Matt Watson 03:03
Things are hot in Phoenix in more ways than one.
Shane Ettestad 03:07
That’s right. That’s right.
Matt Watson 03:09
What’s the temperature there today?
Shane Ettestad 03:11
I think that we’re like balmy, maybe 103 because we have monsoon.
Matt Watson 03:17
Oh, it’s cold today. 103. Not bad.
Shane Ettestad 03:20
103 was lots of humidity.
Matt Watson 03:24
Well, tell us more about your background and HomeKey. You know, how did you get here? How did you become the startup founder of a fast-growing company?
Shane Ettestad 03:35
Yeah, HomeKey is my fourth tech startup. A couple of startups in the travel and hospitality industry had an exit there as well. And how this came about was after, like a lot of entrepreneurs that move through an exit, sometimes your assets like expanding a little bit, right? So I did that with my home. We did a major remodel, a pretty sizable home on a piece of land. And over time, your life continues to evolve, right? So we moved to a different season, where it was like, oh, maybe we don’t need all this. And let’s contract a little bit, right? But what we did get to see is the choices made for that home, which some of more could be considered extravagant. What we dealt with then was the maintenance and all the upkeep of that home and how costly that became as we had to be really cognizant of our dollars, right? And in that process, not only how do I convey everything that was done to this home to a potential buyer, but how do I convey the actual data? So the first kind of embryonic seedling that everybody can associate with would be like paint, right? I opened a cabinet in my garage, and I had 12 different paint cans and more stains, and they were faded, and it was like, how do I give all of this to the next owner? And then you start moving through that process of selling the home. And realizing how much time it takes to think, fill out the legal documentation about disclosures and how long this warranty is good for and who took care of that and those types of things. We moved through that sale, and we bought a more typical production home. And even though that was only a few years old, the day that we moved in, builders were scuffing up the outside door surrounding paints getting nicked up walls were getting nicked up. And we know absolutely nothing about our home. That’s only a few years old that we had just bought, right, which is ridiculous, absurd in this world, that your cars can tell you what they need, or, you know, more complex systems like that called jet avionics can predict things right for what is happening. But yet there’s nothing for what in most people’s lives is their largest investment. And that’s what really made me say there’s got it, there’s got to be a better way, there’s got to be a simpler way to save homeowners as well as everybody who touches the home time to deal with that home. Right.
Matt Watson 06:15
So you started this, as you know, trying to solve your own problem. Usually some of the best, you know, startups are, you know, founders have, you know, experience in an industry or they have, you know, a problem that they can relate to or understand and they’re crazy and wild enough to try and solve it.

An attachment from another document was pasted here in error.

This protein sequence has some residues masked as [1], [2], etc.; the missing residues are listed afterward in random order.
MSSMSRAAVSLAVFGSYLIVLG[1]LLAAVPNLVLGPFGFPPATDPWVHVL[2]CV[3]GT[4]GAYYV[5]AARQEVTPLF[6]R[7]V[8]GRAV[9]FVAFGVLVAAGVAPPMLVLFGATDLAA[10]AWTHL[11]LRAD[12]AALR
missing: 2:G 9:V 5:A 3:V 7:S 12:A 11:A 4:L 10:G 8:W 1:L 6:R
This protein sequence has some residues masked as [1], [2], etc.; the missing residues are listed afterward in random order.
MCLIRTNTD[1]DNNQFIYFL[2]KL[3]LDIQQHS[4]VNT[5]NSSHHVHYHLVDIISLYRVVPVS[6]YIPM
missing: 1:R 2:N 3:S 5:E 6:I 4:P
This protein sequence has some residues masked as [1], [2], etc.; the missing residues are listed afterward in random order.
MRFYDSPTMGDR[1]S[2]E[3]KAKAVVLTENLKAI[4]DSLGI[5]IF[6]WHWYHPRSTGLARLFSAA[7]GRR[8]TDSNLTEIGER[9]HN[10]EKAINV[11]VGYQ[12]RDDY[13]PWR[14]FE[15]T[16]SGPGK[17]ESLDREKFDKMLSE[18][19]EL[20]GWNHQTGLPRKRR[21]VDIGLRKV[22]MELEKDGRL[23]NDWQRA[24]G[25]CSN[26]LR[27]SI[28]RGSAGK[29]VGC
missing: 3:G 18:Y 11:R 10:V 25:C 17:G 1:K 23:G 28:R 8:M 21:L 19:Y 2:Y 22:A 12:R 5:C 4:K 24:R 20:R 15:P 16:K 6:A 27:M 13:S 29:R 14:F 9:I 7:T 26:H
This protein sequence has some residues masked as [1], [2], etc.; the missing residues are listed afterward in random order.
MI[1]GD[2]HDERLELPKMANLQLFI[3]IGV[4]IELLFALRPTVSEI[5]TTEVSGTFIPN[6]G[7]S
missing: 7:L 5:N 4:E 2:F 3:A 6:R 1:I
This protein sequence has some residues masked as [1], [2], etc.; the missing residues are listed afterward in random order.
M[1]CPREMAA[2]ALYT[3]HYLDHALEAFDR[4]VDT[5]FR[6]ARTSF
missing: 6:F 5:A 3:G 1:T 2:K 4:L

Shane Ettestad 06:35
That’s me, taking really complex issues, problems, and trying to create really, really simplified user experiences to solve those, right? So we’re not fully there, though, what we have today along with a lot of startups as your early app, right, and we have visions of adding voice so that you can simply ask Alexa to do things like that will easily get done, either to or apart, or maybe contact a favorite home pro those types of things. But yet trading, very, very simple way to manage your home and track the maintenance over time. So that when you do go to sell that home, now I have my HomeKey report right?
Matt Watson 07:25
So I’m looking at tracks, I’m looking at your website, and it’s really nice, by the way, and looking at the how it works page and kind of all the features and functionality of what HomeKey does. And I’m excited to hear more about those. But my first question for you is, is what it does today, the same vision of what you had when you started this, like the problem you originally thought you were trying to solve? How did that evolve?
Shane Ettestad 07:51
Yeah, it definitely has evolved. Number one, our first in our first phase, we are only available through new home builders, certain new home builders in select communities. So we will get to the point where it’s available to any homeowner, we’re not there yet, right? And there’s reasons for that. But home builders have a lot of pain points more so than we originally imagined. Right? So it does have a lot of benefits for the builder itself. And we view the home as an entity. This hasn’t changed from the vision. So the data comes with that home, right, the homeowner literally does nothing to input anything and the builder doesn’t do a lot. But the experience is if you bought the new home from one of our builders, you activate that home by scanning what we call our unique ID or the key code. And you instantly have access to everything in that home. So that is part of the vision. There is much much more beyond that some of the Urial will today.